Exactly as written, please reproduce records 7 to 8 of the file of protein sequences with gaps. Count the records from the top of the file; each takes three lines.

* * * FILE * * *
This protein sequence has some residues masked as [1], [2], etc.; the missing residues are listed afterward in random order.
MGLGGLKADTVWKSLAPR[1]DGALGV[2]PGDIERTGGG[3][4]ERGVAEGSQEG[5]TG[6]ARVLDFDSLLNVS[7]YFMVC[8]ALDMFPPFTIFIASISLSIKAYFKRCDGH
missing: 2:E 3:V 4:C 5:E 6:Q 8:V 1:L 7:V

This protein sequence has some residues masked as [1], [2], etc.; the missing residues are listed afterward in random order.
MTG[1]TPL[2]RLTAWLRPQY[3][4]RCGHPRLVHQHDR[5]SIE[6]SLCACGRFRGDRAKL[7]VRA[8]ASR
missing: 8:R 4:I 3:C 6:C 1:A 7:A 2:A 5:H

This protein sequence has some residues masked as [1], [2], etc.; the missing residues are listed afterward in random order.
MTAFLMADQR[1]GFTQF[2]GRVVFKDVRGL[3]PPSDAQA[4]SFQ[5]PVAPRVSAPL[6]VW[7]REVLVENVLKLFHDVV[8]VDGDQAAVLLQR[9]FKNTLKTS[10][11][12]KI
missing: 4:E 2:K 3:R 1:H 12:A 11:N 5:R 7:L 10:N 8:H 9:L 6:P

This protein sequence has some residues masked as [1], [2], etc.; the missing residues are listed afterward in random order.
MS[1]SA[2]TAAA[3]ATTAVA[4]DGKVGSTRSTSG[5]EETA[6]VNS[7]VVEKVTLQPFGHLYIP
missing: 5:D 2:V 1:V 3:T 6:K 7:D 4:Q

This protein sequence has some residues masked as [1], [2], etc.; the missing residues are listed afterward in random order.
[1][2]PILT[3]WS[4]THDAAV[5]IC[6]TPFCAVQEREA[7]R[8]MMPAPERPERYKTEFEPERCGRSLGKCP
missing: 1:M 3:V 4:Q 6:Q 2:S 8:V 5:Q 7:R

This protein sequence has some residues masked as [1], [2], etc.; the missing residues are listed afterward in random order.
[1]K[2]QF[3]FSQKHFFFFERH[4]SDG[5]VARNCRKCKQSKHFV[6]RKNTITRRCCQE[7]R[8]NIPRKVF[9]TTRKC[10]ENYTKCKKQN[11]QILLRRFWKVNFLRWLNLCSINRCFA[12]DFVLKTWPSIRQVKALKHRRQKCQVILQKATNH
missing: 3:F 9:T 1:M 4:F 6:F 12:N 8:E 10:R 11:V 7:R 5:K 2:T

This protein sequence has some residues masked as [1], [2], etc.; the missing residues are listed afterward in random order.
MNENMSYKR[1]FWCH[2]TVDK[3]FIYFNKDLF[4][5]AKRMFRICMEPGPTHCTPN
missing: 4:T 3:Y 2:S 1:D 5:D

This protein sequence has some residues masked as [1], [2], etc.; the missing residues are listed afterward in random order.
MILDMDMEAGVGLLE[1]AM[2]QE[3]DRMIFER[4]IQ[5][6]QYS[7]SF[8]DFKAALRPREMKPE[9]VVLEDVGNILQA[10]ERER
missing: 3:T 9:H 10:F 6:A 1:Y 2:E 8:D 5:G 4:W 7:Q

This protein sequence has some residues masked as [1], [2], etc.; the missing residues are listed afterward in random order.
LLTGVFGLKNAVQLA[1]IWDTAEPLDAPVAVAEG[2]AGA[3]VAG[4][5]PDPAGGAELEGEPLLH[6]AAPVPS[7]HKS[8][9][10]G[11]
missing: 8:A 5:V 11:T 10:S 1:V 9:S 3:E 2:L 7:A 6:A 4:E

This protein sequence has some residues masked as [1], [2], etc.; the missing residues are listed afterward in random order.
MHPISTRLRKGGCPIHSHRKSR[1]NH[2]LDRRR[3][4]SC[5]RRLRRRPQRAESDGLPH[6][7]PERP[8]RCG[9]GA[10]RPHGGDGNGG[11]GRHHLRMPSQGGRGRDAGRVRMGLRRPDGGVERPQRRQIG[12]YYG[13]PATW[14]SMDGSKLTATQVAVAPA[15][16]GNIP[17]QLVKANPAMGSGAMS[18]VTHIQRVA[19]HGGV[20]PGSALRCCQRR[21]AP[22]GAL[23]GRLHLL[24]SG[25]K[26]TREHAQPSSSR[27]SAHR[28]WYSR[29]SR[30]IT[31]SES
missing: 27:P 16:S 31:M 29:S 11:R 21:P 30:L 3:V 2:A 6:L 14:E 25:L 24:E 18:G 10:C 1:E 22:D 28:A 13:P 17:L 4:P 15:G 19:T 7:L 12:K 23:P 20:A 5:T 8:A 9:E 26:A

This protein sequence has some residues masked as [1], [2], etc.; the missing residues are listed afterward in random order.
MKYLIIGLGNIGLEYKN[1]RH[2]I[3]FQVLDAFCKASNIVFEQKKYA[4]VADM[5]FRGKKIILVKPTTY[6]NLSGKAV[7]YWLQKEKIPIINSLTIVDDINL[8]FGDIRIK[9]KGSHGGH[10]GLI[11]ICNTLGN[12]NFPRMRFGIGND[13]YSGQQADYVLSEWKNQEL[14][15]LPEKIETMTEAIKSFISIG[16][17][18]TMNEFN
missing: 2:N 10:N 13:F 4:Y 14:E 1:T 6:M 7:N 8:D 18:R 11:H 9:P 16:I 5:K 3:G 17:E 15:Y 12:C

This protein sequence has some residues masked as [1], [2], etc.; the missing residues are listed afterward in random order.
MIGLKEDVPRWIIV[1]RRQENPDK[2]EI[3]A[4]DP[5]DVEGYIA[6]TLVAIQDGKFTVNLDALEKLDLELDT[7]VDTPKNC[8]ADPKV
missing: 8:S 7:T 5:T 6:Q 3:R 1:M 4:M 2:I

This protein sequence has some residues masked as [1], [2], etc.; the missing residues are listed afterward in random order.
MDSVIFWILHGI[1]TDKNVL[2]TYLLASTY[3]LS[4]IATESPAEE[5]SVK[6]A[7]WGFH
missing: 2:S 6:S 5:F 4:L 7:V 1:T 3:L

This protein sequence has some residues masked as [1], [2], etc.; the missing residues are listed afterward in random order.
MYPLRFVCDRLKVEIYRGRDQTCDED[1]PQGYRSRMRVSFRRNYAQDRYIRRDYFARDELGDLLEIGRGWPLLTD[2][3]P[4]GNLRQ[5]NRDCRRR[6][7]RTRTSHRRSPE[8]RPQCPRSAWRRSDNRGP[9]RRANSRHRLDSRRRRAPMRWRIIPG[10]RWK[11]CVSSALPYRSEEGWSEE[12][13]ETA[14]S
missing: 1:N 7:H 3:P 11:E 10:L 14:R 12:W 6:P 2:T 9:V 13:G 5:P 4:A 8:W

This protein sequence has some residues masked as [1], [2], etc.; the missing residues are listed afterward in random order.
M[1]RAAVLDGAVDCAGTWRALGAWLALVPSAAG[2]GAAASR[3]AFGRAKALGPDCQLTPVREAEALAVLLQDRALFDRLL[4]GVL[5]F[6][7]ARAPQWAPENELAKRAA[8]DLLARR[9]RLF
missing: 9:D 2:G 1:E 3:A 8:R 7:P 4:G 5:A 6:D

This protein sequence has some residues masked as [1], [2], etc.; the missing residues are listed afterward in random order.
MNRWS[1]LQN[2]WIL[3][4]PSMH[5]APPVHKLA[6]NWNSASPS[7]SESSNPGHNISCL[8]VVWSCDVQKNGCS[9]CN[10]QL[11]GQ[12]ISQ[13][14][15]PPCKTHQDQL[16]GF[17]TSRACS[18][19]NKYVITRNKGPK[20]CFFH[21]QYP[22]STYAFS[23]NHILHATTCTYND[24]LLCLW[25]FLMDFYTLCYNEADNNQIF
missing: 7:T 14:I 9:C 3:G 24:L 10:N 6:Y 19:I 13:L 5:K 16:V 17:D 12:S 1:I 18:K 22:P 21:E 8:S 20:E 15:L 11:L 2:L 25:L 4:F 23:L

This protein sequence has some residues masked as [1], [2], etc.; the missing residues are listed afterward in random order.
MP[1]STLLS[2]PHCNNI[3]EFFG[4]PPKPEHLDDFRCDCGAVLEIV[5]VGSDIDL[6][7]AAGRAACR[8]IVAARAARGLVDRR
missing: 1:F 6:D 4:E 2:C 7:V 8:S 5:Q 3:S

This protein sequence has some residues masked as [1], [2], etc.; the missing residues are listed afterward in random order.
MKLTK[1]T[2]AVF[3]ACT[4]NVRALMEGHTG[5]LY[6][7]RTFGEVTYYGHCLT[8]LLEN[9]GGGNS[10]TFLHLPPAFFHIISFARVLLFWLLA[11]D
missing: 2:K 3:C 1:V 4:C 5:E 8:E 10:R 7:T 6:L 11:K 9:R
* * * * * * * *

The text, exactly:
This protein sequence has some residues masked as [1], [2], etc.; the missing residues are listed afterward in random order.
MNENMSYKR[1]FWCH[2]TVDK[3]FIYFNKDLF[4][5]AKRMFRICMEPGPTHCTPN
missing: 4:T 3:Y 2:S 1:D 5:D

This protein sequence has some residues masked as [1], [2], etc.; the missing residues are listed afterward in random order.
MILDMDMEAGVGLLE[1]AM[2]QE[3]DRMIFER[4]IQ[5][6]QYS[7]SF[8]DFKAALRPREMKPE[9]VVLEDVGNILQA[10]ERER
missing: 3:T 9:H 10:F 6:A 1:Y 2:E 8:D 5:G 4:W 7:Q